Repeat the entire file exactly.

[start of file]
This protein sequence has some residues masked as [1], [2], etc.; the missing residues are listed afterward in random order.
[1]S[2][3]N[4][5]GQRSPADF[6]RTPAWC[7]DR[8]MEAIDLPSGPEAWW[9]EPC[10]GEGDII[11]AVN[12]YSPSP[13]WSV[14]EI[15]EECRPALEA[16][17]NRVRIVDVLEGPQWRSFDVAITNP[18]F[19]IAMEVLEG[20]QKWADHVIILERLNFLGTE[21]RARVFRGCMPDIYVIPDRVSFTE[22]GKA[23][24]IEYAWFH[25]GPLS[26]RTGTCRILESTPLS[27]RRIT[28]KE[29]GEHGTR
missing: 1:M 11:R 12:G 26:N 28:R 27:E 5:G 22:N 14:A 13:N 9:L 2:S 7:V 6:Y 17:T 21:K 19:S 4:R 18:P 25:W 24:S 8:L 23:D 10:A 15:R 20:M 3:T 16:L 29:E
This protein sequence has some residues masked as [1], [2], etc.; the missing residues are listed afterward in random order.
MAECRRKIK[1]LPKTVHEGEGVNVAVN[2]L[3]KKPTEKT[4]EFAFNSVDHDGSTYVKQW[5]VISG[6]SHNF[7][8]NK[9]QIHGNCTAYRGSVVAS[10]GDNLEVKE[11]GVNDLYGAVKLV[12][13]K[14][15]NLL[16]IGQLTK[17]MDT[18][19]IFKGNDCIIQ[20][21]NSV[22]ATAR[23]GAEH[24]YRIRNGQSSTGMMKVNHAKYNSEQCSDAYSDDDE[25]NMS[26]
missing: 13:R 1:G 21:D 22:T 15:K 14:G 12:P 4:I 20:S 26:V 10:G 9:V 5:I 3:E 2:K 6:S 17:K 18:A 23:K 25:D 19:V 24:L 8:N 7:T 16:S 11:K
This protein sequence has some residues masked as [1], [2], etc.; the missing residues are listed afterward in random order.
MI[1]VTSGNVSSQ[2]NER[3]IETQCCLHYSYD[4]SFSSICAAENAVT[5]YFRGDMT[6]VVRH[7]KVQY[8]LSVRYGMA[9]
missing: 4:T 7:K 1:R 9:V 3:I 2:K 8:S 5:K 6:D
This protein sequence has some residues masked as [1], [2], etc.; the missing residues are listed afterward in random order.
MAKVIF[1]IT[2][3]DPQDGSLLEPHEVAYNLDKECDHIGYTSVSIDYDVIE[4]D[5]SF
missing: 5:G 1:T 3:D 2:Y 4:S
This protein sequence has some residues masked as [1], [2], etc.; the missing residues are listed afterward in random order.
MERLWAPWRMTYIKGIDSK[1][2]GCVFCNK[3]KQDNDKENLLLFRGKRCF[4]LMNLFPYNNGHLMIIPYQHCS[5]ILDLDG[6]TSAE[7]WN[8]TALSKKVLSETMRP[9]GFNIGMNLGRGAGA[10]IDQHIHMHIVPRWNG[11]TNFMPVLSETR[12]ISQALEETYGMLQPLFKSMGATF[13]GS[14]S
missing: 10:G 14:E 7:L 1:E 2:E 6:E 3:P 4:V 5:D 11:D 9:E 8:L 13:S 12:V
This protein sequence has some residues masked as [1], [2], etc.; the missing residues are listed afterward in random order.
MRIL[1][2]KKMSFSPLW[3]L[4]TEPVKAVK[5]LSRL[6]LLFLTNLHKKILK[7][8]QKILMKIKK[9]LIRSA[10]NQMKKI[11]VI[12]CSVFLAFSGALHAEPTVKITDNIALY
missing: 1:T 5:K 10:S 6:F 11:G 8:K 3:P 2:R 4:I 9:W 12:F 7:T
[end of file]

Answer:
This protein sequence has some residues masked as [1], [2], etc.; the missing residues are listed afterward in random order.
[1]S[2][3]N[4][5]GQRSPADF[6]RTPAWC[7]DR[8]MEAIDLPSGPEAWW[9]EPC[10]GEGDII[11]AVN[12]YSPSP[13]WSV[14]EI[15]EECRPALEA[16][17]NRVRIVDVLEGPQWRSFDVAITNP[18]F[19]IAMEVLEG[20]QKWADHVIILERLNFLGTE[21]RARVFRGCMPDIYVIPDRVSFTE[22]GKA[23][24]IEYAWFH[25]GPLS[26]RTGTCRILESTPLS[27]RRIT[28]KE[29]GEHGTR
missing: 1:M 11:R 12:G 26:N 28:R 27:E 5:G 22:N 14:A 13:N 9:L 2:S 7:V 6:Y 17:T 21:K 19:S 4:R 18:P 25:W 24:S 8:L 23:D 10:A 15:R 20:M 3:T 16:L 29:E
This protein sequence has some residues masked as [1], [2], etc.; the missing residues are listed afterward in random order.
MAECRRKIK[1]LPKTVHEGEGVNVAVN[2]L[3]KKPTEKT[4]EFAFNSVDHDGSTYVKQW[5]VISG[6]SHNF[7][8]NK[9]QIHGNCTAYRGSVVAS[10]GDNLEVKE[11]GVNDLYGAVKLV[12][13]K[14][15]NLL[16]IGQLTK[17]MDT[18][19]IFKGNDCIIQ[20][21]NSV[22]ATAR[23]GAEH[24]YRIRNGQSSTGMMKVNHAKYNSEQCSDAYSDDDE[25]NMS[26]
missing: 13:R 1:G 21:D 22:T 15:K 14:G 12:P 4:I 20:S 26:V 10:G 9:V 5:I 3:E 2:K 6:S 17:K 18:A 23:K 25:D 19:V 24:L 8:N 7:T 16:S 11:K
This protein sequence has some residues masked as [1], [2], etc.; the missing residues are listed afterward in random order.
MI[1]VTSGNVSSQ[2]NER[3]IETQCCLHYSYD[4]SFSSICAAENAVT[5]YFRGDMT[6]VVRH[7]KVQY[8]LSVRYGMA[9]
missing: 4:T 7:K 1:R 9:V 3:I 2:K 8:S 5:K 6:D
This protein sequence has some residues masked as [1], [2], etc.; the missing residues are listed afterward in random order.
MAKVIF[1]IT[2][3]DPQDGSLLEPHEVAYNLDKECDHIGYTSVSIDYDVIE[4]D[5]SF
missing: 5:G 1:T 3:D 2:Y 4:S
This protein sequence has some residues masked as [1], [2], etc.; the missing residues are listed afterward in random order.
MERLWAPWRMTYIKGIDSK[1][2]GCVFCNK[3]KQDNDKENLLLFRGKRCF[4]LMNLFPYNNGHLMIIPYQHCS[5]ILDLDG[6]TSAE[7]WN[8]TALSKKVLSETMRP[9]GFNIGMNLGRGAGA[10]IDQHIHMHIVPRWNG[11]TNFMPVLSETR[12]ISQALEETYGMLQPLFKSMGATF[13]GS[14]S
missing: 10:G 14:E 7:L 1:E 2:E 6:E 3:P 4:V 5:D 11:D 9:E 8:L 13:S 12:V
This protein sequence has some residues masked as [1], [2], etc.; the missing residues are listed afterward in random order.
MRIL[1][2]KKMSFSPLW[3]L[4]TEPVKAVK[5]LSRL[6]LLFLTNLHKKILK[7][8]QKILMKIKK[9]LIRSA[10]NQMKKI[11]VI[12]CSVFLAFSGALHAEPTVKITDNIALY
missing: 1:T 5:K 10:S 6:F 11:G 8:K 3:P 2:R 4:I 9:W 12:F 7:T